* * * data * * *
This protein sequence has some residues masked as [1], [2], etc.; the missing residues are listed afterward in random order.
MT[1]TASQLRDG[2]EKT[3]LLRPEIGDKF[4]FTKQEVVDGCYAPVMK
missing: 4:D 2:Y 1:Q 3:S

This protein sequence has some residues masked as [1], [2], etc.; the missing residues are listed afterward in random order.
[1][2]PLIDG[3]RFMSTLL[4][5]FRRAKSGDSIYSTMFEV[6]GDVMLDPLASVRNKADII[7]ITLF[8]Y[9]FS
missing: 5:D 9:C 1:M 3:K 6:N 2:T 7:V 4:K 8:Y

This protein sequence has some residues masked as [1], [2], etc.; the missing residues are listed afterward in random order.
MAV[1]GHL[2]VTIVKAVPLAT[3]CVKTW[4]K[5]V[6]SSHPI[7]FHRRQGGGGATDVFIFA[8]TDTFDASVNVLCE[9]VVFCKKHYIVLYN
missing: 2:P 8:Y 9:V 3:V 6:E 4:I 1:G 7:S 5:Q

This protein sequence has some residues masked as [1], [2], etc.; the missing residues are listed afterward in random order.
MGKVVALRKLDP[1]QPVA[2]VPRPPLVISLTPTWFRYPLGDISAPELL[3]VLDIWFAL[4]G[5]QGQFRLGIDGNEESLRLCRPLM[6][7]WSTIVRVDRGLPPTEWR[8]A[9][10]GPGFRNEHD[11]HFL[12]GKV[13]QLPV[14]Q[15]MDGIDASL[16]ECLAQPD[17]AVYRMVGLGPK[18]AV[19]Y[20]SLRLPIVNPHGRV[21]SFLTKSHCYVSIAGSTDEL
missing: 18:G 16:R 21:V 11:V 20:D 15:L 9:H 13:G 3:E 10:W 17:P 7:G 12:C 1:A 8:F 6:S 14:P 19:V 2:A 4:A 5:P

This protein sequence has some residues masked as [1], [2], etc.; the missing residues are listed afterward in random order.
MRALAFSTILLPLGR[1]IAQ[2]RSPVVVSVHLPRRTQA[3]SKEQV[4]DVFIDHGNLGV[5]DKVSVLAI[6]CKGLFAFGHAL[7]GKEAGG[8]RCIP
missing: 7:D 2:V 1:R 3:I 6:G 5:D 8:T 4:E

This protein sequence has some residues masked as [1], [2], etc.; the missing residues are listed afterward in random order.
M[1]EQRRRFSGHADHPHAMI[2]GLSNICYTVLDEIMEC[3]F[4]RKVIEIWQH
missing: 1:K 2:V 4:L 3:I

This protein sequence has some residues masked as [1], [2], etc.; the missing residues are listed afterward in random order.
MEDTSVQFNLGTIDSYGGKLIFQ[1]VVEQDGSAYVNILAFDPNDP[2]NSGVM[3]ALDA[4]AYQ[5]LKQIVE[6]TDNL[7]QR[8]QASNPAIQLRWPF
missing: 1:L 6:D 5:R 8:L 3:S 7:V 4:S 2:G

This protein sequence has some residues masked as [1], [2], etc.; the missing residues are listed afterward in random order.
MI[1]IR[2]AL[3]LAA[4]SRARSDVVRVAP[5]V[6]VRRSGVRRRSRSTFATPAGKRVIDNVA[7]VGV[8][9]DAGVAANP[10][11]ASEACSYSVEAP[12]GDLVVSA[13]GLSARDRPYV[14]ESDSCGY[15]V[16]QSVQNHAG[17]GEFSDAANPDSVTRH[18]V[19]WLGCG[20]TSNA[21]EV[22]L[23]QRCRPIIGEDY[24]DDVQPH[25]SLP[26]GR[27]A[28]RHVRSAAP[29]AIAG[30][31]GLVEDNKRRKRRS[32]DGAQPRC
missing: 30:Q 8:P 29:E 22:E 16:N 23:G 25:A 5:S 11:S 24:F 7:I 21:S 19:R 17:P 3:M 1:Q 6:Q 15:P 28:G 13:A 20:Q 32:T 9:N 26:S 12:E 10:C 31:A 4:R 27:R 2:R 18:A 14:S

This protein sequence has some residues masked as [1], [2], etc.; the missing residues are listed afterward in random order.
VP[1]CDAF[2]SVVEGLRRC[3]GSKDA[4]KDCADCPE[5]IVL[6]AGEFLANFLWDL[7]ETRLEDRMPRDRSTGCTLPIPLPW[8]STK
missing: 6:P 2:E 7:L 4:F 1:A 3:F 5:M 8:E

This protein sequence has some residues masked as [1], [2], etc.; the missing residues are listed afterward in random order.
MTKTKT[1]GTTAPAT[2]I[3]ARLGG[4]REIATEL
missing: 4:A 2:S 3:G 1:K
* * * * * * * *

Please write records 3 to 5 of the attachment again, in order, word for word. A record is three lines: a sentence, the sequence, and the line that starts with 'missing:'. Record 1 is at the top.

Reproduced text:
This protein sequence has some residues masked as [1], [2], etc.; the missing residues are listed afterward in random order.
MAV[1]GHL[2]VTIVKAVPLAT[3]CVKTW[4]K[5]V[6]SSHPI[7]FHRRQGGGGATDVFIFA[8]TDTFDASVNVLCE[9]VVFCKKHYIVLYN
missing: 2:P 8:Y 9:V 3:V 6:E 4:I 1:G 7:S 5:Q

This protein sequence has some residues masked as [1], [2], etc.; the missing residues are listed afterward in random order.
MGKVVALRKLDP[1]QPVA[2]VPRPPLVISLTPTWFRYPLGDISAPELL[3]VLDIWFAL[4]G[5]QGQFRLGIDGNEESLRLCRPLM[6][7]WSTIVRVDRGLPPTEWR[8]A[9][10]GPGFRNEHD[11]HFL[12]GKV[13]QLPV[14]Q[15]MDGIDASL[16]ECLAQPD[17]AVYRMVGLGPK[18]AV[19]Y[20]SLRLPIVNPHGRV[21]SFLTKSHCYVSIAGSTDEL
missing: 18:G 16:R 21:V 11:V 20:D 15:L 9:H 13:G 3:E 10:W 17:P 7:G 12:C 1:A 8:F 6:S 14:P 19:V 2:A 4:A 5:P

This protein sequence has some residues masked as [1], [2], etc.; the missing residues are listed afterward in random order.
MRALAFSTILLPLGR[1]IAQ[2]RSPVVVSVHLPRRTQA[3]SKEQV[4]DVFIDHGNLGV[5]DKVSVLAI[6]CKGLFAFGHAL[7]GKEAGG[8]RCIP
missing: 7:D 2:V 1:R 3:I 6:G 5:D 8:T 4:E